Your Treat Makes A Difference

Every year during Dairy Queen Miracle Treat Day, net proceeds of your Blizzard purchase benefits the Children’s Hospital. Here is what has been supported because Dairy Queen and you took the time to care.


In 2018, the Children’s Hospital Foundation of Manitoba announced that a brand new Children’s Hospital Heart Centre would be built to accommodate the increased case load as well as being in a location optimal for emergency services. With your support of Dairy Queen Miracle Treat Day, the Heart Centre will be built on the 4th floor of the Diagnostic Centre of Excellence Building. This location is optimal as it is in the same location as the Cardiac MRI, the intensive care unit, and other essential services assisting over 6,000 patients and their families a year.


In 2017, the Children’s Hospital desperately required a Neuromicroscope. This machine removes brain tumours, helps epilepsy patients and allows our specialists to see at greater magnification. It replaced a machine that was over 20-years-old. Thanks to your support of Dairy Queen Miracle Treat Day, it was purchased. It arrived just before Christmas and it has become such a vital tool for surgeries. Thank you!


Your newborn child is sick and clinging to life in the Neonatal Intensive Care Unit (NICU). They have to get a needle for a test – however, finding a vein is almost impossible on a child so fragile can be dangerous. Needle pokes are a necessary step in obtaining samples in the NICU.  However, because of Dairy Queen and your support of the 2016 Dairy Queen Miracle Treat Day, a bed-side/movable ultrasound machine has been purchased. This allows our medical team to see what is underneath the skin and increase the chances of needing only one poke to get what the test requires.  Additionally, ultrasound is rapidly proving more and more reliable in telling what we need to know about the condition of the baby’s lungs without having to do x-rays.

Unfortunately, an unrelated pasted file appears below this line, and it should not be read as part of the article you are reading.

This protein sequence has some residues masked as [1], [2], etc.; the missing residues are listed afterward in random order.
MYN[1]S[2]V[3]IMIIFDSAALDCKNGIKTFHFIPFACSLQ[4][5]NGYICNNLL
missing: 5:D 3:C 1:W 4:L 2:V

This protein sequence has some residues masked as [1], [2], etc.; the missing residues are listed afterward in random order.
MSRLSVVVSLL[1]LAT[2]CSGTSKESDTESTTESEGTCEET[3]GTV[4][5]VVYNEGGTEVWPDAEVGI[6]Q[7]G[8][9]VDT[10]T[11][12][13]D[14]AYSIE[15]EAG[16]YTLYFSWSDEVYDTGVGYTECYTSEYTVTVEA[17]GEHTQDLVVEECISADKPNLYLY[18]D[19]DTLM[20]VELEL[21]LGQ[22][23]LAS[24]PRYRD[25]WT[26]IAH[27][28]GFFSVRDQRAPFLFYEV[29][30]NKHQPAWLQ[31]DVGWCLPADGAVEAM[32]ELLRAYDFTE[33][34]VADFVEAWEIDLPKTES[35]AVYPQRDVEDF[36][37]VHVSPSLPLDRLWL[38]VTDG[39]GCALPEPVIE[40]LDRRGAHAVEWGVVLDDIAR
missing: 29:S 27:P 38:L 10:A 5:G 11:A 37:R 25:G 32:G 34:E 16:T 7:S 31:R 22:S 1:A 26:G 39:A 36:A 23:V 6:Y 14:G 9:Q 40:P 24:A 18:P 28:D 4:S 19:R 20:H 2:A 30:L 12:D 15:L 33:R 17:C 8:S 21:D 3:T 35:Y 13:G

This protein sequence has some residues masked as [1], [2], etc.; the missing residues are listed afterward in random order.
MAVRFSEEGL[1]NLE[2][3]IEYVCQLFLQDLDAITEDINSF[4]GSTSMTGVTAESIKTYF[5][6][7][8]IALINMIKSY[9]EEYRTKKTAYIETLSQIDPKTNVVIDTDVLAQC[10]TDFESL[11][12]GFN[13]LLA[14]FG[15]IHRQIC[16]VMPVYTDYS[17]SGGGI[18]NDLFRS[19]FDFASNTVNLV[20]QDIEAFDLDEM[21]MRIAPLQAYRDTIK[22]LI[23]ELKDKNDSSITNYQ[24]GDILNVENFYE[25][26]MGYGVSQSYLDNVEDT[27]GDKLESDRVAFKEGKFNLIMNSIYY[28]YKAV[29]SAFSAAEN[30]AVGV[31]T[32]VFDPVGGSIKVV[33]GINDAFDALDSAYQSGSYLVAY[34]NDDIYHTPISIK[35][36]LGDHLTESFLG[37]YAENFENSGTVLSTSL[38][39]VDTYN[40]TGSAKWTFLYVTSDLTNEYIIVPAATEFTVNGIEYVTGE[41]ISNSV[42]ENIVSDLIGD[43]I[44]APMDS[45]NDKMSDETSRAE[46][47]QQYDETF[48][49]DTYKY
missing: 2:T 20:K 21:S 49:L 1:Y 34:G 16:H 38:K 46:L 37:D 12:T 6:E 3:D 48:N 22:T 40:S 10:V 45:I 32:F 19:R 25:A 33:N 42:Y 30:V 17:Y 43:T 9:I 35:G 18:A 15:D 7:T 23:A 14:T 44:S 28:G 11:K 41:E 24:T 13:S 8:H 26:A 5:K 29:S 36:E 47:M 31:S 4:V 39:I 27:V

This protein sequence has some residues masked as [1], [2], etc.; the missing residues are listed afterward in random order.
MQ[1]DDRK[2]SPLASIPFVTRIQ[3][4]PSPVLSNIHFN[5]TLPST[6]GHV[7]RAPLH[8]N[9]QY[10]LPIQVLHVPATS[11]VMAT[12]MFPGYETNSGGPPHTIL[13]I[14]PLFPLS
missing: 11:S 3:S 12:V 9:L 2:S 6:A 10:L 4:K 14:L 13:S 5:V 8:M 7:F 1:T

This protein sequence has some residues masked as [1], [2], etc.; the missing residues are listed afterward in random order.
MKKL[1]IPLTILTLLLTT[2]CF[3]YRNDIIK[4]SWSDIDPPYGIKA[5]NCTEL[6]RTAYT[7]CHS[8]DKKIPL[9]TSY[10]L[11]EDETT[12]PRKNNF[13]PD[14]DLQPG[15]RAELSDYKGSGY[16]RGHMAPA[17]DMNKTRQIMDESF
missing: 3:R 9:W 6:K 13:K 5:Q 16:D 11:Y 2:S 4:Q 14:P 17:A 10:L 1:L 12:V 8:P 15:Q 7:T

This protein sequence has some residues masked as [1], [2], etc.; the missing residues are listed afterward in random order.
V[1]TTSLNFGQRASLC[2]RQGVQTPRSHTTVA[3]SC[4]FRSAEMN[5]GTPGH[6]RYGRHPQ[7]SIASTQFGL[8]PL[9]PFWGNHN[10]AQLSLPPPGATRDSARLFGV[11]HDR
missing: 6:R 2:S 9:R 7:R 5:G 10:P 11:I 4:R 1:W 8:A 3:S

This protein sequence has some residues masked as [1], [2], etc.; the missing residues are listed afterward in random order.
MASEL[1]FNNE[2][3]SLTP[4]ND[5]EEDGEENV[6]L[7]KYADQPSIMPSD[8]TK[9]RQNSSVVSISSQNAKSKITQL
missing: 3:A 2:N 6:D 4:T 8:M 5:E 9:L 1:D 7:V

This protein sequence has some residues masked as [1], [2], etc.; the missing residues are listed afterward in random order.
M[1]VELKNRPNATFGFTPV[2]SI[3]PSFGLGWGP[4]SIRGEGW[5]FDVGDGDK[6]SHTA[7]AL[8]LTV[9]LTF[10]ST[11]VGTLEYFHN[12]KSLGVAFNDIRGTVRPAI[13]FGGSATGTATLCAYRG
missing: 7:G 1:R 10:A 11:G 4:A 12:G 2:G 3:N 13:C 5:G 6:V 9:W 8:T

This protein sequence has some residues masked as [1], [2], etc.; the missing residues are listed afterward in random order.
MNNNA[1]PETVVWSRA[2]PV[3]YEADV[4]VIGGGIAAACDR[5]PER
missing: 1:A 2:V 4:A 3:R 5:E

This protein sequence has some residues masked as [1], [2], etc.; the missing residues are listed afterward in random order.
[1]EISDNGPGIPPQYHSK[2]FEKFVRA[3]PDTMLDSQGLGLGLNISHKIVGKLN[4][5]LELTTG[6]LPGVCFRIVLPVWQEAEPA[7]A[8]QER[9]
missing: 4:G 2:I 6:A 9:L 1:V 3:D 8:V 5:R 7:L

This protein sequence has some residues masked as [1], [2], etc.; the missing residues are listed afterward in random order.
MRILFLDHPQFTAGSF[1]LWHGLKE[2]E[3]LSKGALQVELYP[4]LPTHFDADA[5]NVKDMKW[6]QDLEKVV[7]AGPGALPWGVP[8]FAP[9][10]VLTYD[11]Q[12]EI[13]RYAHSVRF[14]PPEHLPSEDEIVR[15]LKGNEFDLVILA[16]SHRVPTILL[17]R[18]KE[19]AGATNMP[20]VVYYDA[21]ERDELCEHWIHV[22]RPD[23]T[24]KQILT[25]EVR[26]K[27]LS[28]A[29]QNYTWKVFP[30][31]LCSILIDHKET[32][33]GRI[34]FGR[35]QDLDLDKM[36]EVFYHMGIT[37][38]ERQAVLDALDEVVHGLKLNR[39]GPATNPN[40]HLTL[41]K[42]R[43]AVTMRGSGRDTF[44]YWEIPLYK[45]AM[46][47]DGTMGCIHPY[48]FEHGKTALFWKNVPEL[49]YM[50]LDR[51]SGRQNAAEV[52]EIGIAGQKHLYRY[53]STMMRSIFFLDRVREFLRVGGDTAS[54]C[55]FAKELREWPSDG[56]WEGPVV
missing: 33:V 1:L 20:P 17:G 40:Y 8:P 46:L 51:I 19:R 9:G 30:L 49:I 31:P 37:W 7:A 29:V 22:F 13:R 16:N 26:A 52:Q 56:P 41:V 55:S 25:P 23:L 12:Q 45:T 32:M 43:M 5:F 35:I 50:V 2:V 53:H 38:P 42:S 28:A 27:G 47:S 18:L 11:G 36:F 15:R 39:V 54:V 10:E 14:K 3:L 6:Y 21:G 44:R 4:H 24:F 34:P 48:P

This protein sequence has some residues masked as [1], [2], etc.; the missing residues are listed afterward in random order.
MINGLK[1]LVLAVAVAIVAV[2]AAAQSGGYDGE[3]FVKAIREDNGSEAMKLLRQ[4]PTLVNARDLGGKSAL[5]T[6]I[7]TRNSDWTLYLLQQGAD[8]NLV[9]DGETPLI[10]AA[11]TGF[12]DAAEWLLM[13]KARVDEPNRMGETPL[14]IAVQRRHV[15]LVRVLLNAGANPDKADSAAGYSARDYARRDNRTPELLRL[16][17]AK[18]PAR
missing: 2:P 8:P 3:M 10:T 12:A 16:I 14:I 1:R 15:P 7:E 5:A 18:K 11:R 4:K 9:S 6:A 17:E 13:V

“The use of ultrasound has become a tool that is used on a daily basis”, states Dr. Micheal Narvey, Medical Head, Neonatal Intensive Care Unit, Children’s Hospital. “Avoiding the use of radiation by replacing x-rays with ultrasound is good for the babies under our care since many of them would get dozens of x-rays during their stay with us.  It is a safe and reliable tool that is helping to take some of the guesswork out of the procedures we do and improved accuracy is good for everyone.”